Drawings made on neutral tinted paper using white and black materials are totally different from those drawn on white paper. Working on white paper, you might wait a lot of time creating darker and dense tones, which is easier to do on a tinted background. A dark instrument, is used to illustrate the image, using tones that become darker and darker once you develop the drawing. Tinted paper also has the advantage of being able to bear white tints, a material that is almost useless on a white background. This means the tones can be pushed to both directions: darker by adding more black and lighter by adding white. This technique can balance the tones for a beginner.
If you don’t have a tinted paper, it is easy to create one. Use a cloth, and practically rub charcoal or graffiti dust on the surface of a white paper to obtain the desired tone then add spray to fix it. Use a textured paper to retain the tint.
When you draw with soft tinted materials such as charcoal or chalk, you will generate a lot of tinted dust while the tools touch the surface of the drawing, so you will need to use spray regularly. If you don’t fix it, there will be so much dust that the paper will not be able to retain it. It will remain unattached and it will move on the drawing and can be lost if you blow over it. By fixing it you can have many layers of chalk or charcoal. This is a relatively fast technique which allow big drawings to be finished easily, an important factor if you work outside. The technique is appropriate for the theme of the project, and although there are many white areas there are areas for darker tones where you see the rocky landscape. This is represented in the texture of the tinted paper where you can see the white chalk underneath.
The powerful rays of light that reflect off the snow covered fields turn the line of bushes and trees into dark shapes, creating a piece by piece design. The landscape can be drawn using a limited pallet of colours, but pay attention that these fields are not flat, or a white flat. Also, notice that the ski has a darker tone than the clouds and the fields.
paper for grey pastel 380 x 545 Mm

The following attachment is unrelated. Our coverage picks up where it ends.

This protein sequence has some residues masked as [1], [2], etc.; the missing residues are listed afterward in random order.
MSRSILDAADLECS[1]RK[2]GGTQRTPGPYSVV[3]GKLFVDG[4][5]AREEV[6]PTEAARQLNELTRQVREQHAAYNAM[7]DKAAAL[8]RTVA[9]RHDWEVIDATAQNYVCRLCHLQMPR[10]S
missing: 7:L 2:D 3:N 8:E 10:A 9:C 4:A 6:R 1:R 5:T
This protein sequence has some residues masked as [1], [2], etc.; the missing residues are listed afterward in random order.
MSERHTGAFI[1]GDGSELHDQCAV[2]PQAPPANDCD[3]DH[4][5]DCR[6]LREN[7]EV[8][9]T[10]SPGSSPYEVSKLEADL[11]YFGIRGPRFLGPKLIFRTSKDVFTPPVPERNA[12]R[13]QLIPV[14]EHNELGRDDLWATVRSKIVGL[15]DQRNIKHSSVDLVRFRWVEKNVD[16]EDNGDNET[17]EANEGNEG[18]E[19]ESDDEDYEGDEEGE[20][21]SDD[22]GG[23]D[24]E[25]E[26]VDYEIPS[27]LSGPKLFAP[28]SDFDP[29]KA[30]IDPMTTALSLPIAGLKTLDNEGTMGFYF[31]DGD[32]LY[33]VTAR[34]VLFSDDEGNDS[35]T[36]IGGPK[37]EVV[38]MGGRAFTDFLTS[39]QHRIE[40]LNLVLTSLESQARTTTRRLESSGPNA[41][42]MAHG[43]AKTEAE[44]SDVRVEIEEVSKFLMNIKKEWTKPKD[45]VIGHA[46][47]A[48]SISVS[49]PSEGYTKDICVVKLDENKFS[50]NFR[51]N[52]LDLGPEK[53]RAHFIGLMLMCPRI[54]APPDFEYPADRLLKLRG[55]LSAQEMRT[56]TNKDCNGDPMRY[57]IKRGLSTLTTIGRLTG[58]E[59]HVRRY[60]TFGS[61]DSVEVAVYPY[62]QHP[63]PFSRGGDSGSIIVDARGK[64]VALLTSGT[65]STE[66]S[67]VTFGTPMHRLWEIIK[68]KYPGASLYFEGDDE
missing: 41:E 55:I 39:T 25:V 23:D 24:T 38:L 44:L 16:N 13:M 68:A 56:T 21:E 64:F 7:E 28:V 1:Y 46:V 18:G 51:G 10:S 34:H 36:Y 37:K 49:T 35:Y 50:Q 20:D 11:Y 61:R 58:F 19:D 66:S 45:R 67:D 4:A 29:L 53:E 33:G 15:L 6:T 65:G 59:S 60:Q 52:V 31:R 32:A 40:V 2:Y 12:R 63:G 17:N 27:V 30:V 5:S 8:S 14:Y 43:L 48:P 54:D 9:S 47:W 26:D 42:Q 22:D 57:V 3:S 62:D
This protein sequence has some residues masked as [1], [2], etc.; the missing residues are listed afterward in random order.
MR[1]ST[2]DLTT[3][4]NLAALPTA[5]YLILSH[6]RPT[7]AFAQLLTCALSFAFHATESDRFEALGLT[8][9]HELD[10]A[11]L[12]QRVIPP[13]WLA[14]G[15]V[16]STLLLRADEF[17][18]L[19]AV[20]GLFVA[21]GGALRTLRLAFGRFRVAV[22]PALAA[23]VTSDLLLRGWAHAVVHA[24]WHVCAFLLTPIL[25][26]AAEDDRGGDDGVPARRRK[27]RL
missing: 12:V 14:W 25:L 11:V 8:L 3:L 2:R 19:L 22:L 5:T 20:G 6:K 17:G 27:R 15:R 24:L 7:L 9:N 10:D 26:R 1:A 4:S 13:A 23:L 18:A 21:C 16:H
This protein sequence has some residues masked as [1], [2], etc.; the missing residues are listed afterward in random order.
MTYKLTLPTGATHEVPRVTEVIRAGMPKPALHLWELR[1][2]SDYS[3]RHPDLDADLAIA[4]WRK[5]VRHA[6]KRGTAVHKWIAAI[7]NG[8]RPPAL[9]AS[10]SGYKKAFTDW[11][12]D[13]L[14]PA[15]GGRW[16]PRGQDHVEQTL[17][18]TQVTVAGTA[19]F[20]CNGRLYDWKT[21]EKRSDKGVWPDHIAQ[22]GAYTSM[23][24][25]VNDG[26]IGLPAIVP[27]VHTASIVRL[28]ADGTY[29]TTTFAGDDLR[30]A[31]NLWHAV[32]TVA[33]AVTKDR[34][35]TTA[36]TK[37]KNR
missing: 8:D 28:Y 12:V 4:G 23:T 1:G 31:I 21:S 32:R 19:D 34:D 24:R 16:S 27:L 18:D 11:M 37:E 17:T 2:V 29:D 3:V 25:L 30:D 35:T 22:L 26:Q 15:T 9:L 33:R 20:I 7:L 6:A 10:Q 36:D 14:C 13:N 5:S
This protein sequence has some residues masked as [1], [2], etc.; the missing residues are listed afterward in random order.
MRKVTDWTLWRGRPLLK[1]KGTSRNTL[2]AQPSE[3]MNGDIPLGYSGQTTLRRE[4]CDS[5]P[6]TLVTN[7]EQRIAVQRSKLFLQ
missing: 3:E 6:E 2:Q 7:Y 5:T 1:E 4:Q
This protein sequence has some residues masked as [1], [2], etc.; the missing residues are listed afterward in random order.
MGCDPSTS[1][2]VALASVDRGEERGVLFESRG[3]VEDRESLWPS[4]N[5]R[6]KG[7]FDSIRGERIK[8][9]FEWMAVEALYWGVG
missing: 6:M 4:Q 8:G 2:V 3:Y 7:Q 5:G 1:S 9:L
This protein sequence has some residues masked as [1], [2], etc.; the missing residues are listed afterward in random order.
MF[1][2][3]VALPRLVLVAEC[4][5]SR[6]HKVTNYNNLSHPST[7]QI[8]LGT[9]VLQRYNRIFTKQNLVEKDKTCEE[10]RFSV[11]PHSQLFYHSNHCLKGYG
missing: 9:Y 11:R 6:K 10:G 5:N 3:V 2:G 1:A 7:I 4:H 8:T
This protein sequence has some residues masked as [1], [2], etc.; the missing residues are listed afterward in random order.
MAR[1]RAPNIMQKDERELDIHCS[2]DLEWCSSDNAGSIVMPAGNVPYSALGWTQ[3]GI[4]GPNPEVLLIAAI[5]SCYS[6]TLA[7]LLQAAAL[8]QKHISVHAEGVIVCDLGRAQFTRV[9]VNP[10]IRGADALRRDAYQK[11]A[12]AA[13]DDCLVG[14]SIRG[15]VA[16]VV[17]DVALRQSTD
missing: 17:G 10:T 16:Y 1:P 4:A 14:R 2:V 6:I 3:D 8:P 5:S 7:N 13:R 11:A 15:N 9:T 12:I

hard charcoal crayon
thick bar of soft charcoal
white chalk bar
white pastel crayon
1. Using the hard charcoal crayon, carefully sketch the place of the bushes, fences, buildings and trees. Observe that only one central piece of the image wasn’t drawn. Use a bit of artistic freedom to visually alter the scene, by adding or erasing elements if you consider it is necessary for your composition.
2. After all the elements are in place, continue with the hard charcoal to create the bushes and trees. Through one direction touches you can suggest the linear model of the branches; pressing harder and harder to create darker tones where the leaves are thicker.
3. Using the thick bar of soft charcoal give the tone to the background line of the hill. Use the side of the charcoal to create the field lines, placing the charcoal lateral to the paper and dragging its whole width on the surface that needs to be covered.
4. Use the sharp edge of an eraser for both areas. The vertical touches suggest that the bushes and dry weeds come out of the snow. Spray the drawing in this stage to prevent the spreading of materials.
5. Using the white chalk bar, draw the clouds. Use the edge of the chalk, rotating it as you work to create white wave shapes. Use a finger to push the tint in the paper but don’t overdo it. Keep the touches fresh and direct. Draw a few clouds by pulling the chalk over the paper.
When you use charcoal bars you can keep your fingers clean by covering it in a piece of paper.
6. Use the white pastel crayon to create touches on the field. Work around the bushes and trees, avoiding sharp edges and drawing the linear shape of the branches and sticks. As before, keep on rotating the crayon in your hand ad you use it.
7. Fill the big white portions with white chalk. Try not to apply too much pressure to avoid density. The grey. paper has to be seen in certain places to represent the waves of the ground, and the vegetation that comes out of the snow. After you finish apply spray.
8. Use the hard charcoal to create the longer grass in the foreground and to darken the trees. Use touches to suggest the shape of the trees even if a part of these details won’t be seen in darker areas.